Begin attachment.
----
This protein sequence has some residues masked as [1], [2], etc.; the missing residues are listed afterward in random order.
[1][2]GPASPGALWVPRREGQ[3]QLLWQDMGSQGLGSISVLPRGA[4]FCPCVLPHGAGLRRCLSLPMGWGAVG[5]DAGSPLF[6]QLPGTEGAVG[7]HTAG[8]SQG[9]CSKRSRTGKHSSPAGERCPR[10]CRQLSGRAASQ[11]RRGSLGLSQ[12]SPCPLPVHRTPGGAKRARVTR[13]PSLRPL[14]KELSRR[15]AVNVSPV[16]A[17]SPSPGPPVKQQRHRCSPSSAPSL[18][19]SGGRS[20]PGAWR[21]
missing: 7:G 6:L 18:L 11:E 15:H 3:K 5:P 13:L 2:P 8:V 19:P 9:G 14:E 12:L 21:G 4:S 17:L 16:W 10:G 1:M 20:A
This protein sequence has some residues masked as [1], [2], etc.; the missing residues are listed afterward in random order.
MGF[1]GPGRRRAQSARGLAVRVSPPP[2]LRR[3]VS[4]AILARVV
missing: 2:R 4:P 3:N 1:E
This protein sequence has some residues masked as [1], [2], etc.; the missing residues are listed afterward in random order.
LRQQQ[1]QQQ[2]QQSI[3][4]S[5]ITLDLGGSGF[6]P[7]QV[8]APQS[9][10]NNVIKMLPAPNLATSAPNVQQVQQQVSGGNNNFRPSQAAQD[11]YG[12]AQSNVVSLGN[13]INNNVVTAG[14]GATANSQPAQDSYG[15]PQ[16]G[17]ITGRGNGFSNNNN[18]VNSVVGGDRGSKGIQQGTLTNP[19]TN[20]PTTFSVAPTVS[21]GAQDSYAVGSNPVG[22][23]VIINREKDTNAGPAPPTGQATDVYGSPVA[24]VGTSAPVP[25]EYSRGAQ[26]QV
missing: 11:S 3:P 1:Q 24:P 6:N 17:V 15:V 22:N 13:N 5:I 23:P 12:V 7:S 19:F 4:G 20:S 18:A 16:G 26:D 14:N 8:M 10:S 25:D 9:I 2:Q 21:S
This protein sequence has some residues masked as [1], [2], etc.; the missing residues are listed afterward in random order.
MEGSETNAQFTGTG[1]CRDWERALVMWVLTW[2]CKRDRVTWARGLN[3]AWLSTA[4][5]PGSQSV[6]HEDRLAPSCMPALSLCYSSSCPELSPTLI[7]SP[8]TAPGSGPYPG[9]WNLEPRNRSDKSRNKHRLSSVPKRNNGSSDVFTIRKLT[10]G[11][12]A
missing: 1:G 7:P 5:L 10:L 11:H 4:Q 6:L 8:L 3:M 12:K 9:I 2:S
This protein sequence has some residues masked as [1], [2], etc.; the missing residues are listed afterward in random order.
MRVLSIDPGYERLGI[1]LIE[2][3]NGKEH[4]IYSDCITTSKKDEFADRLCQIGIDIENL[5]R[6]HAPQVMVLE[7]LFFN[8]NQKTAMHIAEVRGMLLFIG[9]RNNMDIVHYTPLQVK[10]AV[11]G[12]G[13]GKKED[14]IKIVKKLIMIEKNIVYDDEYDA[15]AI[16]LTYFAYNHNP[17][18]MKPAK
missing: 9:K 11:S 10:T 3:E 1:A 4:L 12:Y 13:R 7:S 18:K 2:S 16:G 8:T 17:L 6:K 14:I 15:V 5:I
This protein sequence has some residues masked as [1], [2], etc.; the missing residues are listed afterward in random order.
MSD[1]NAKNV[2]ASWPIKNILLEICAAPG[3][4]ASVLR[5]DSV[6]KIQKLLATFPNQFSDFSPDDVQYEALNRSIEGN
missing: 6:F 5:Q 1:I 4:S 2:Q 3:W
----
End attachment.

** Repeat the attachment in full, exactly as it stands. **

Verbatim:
This protein sequence has some residues masked as [1], [2], etc.; the missing residues are listed afterward in random order.
[1][2]GPASPGALWVPRREGQ[3]QLLWQDMGSQGLGSISVLPRGA[4]FCPCVLPHGAGLRRCLSLPMGWGAVG[5]DAGSPLF[6]QLPGTEGAVG[7]HTAG[8]SQG[9]CSKRSRTGKHSSPAGERCPR[10]CRQLSGRAASQ[11]RRGSLGLSQ[12]SPCPLPVHRTPGGAKRARVTR[13]PSLRPL[14]KELSRR[15]AVNVSPV[16]A[17]SPSPGPPVKQQRHRCSPSSAPSL[18][19]SGGRS[20]PGAWR[21]
missing: 7:G 6:L 18:L 11:E 15:H 3:K 5:P 13:L 2:P 8:V 19:P 9:G 14:E 12:L 21:G 4:S 17:L 16:W 10:G 1:M 20:A
This protein sequence has some residues masked as [1], [2], etc.; the missing residues are listed afterward in random order.
MGF[1]GPGRRRAQSARGLAVRVSPPP[2]LRR[3]VS[4]AILARVV
missing: 2:R 4:P 3:N 1:E
This protein sequence has some residues masked as [1], [2], etc.; the missing residues are listed afterward in random order.
LRQQQ[1]QQQ[2]QQSI[3][4]S[5]ITLDLGGSGF[6]P[7]QV[8]APQS[9][10]NNVIKMLPAPNLATSAPNVQQVQQQVSGGNNNFRPSQAAQD[11]YG[12]AQSNVVSLGN[13]INNNVVTAG[14]GATANSQPAQDSYG[15]PQ[16]G[17]ITGRGNGFSNNNN[18]VNSVVGGDRGSKGIQQGTLTNP[19]TN[20]PTTFSVAPTVS[21]GAQDSYAVGSNPVG[22][23]VIINREKDTNAGPAPPTGQATDVYGSPVA[24]VGTSAPVP[25]EYSRGAQ[26]QV
missing: 11:S 3:P 1:Q 24:P 6:N 17:V 15:V 22:N 13:N 5:I 23:P 12:V 7:S 19:F 4:G 20:S 18:A 16:G 26:D 14:N 8:M 10:S 25:D 9:I 2:Q 21:S
This protein sequence has some residues masked as [1], [2], etc.; the missing residues are listed afterward in random order.
MEGSETNAQFTGTG[1]CRDWERALVMWVLTW[2]CKRDRVTWARGLN[3]AWLSTA[4][5]PGSQSV[6]HEDRLAPSCMPALSLCYSSSCPELSPTLI[7]SP[8]TAPGSGPYPG[9]WNLEPRNRSDKSRNKHRLSSVPKRNNGSSDVFTIRKLT[10]G[11][12]A
missing: 1:G 7:P 5:L 10:L 11:H 4:Q 6:L 8:L 3:M 12:K 9:I 2:S
This protein sequence has some residues masked as [1], [2], etc.; the missing residues are listed afterward in random order.
MRVLSIDPGYERLGI[1]LIE[2][3]NGKEH[4]IYSDCITTSKKDEFADRLCQIGIDIENL[5]R[6]HAPQVMVLE[7]LFFN[8]NQKTAMHIAEVRGMLLFIG[9]RNNMDIVHYTPLQVK[10]AV[11]G[12]G[13]GKKED[14]IKIVKKLIMIEKNIVYDDEYDA[15]AI[16]LTYFAYNHNP[17][18]MKPAK
missing: 9:K 11:S 10:T 3:E 1:A 4:L 12:Y 13:R 7:S 18:K 2:S 16:G 8:T 17:L 6:K 14:I 15:V 5:I
This protein sequence has some residues masked as [1], [2], etc.; the missing residues are listed afterward in random order.
MSD[1]NAKNV[2]ASWPIKNILLEICAAPG[3][4]ASVLR[5]DSV[6]KIQKLLATFPNQFSDFSPDDVQYEALNRSIEGN
missing: 6:F 5:Q 1:I 4:S 2:Q 3:W